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(a) Schematic of evanescent coupling of single photons emitted by a single nitrogen vacancy center (hosted in a diamond nano-crystal) to a single guided mode of a TOF. Inset: FDTD simulation of the intensity distribution of a radiating NV-center coupled to the nano-fiber. (b) Schematic diagram of the experimental setup. An inverted optical confocal scanning microscope is used to analyze the fluorescence properties of individual diamond nano-crystals. In addition, an AFM is employed for in-situ nano-manipulation of individual crystals. Operating both microscopes at the same time allows to position a diamond nano-crystal (hosting only a single NV-center) on demand onto the apex of the optical nano-fiber.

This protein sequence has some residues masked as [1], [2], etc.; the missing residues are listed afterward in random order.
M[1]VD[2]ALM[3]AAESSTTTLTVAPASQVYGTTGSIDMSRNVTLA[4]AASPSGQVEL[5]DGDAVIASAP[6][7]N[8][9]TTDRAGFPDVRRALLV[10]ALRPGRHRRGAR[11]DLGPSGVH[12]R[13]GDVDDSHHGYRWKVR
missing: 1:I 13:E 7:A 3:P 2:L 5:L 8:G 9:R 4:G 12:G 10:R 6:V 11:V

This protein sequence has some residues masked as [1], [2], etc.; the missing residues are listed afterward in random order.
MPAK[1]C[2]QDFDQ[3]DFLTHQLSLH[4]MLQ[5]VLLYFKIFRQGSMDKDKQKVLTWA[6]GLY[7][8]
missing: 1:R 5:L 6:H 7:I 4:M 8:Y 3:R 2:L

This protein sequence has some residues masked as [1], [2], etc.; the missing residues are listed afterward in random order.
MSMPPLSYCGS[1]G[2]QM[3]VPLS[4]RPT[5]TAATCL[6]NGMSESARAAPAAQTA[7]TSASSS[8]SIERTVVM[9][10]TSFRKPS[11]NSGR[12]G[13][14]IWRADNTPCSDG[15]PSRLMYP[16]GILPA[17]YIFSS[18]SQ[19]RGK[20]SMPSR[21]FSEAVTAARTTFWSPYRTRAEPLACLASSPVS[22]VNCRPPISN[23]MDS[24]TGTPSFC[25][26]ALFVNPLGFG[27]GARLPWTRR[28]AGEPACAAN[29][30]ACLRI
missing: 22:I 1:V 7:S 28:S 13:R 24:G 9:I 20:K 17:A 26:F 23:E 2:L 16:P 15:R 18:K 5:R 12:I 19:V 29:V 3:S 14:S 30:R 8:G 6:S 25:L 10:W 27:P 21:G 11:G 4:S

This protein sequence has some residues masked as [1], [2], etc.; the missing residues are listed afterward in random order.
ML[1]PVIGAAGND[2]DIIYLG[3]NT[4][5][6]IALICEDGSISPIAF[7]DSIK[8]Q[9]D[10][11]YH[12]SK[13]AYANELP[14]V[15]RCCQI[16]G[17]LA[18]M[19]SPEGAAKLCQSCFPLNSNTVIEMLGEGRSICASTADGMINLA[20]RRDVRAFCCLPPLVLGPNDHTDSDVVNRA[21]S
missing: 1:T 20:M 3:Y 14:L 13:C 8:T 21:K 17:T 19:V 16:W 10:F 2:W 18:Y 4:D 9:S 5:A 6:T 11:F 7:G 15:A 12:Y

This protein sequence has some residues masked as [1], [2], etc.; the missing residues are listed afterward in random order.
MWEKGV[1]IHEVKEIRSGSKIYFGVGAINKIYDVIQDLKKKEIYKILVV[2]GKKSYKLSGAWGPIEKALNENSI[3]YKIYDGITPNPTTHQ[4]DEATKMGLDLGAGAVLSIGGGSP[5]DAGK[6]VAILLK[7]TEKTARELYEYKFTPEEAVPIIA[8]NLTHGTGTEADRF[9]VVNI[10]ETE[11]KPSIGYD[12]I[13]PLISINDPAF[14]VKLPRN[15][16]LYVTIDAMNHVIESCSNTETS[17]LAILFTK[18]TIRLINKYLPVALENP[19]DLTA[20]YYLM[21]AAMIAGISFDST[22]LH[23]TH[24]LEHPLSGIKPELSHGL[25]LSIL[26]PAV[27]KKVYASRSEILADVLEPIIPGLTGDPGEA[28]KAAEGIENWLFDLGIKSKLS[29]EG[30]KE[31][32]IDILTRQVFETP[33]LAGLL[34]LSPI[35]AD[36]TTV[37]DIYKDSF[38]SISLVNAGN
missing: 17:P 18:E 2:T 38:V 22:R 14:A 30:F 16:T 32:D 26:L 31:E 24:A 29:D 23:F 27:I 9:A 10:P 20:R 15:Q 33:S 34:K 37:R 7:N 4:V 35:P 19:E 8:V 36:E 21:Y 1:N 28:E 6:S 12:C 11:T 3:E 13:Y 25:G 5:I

(a) Schematics of the on-demand positioning of single fluorescing diamond nano-crystals onto the apex of an optical nano-fiber. (b) Topography and (c) optical scan before pick-up, after pick-up, and after placing onto the optical fiber (from left to right).
Second-order correlation function of fluorescence light emitted by a single NV-center for different excitation powers P = (0.5,1.0,1.5,2,3,4,5,6,8,10) mW (from bottom to top), coupled to an optical nano-fiber of 260 nm diameter. The NV-center is excited perpendicular to the optical fiber via a confocal microscope. Fluorescence photons are collected (a) via the objective of the confocal microscope and (b) via coupling to the guided mode of the optical nano-fiber. The anti-bunching dip at zero detection time difference demonstrates the non-classical character of the fluorescence light as well as the coupling of the NV-center emission to the optical nano-fiber. For better discrimination, the curves are shifted vertically by increments of 1.5.
(a) Second-order correlation function at detection time difference , (b) detected count rate, and (c) fit-parameter as a function of the excitation power P. Blue data points stem from confocal collection, whereas green data points stem from nano-fiber collection, respectively.
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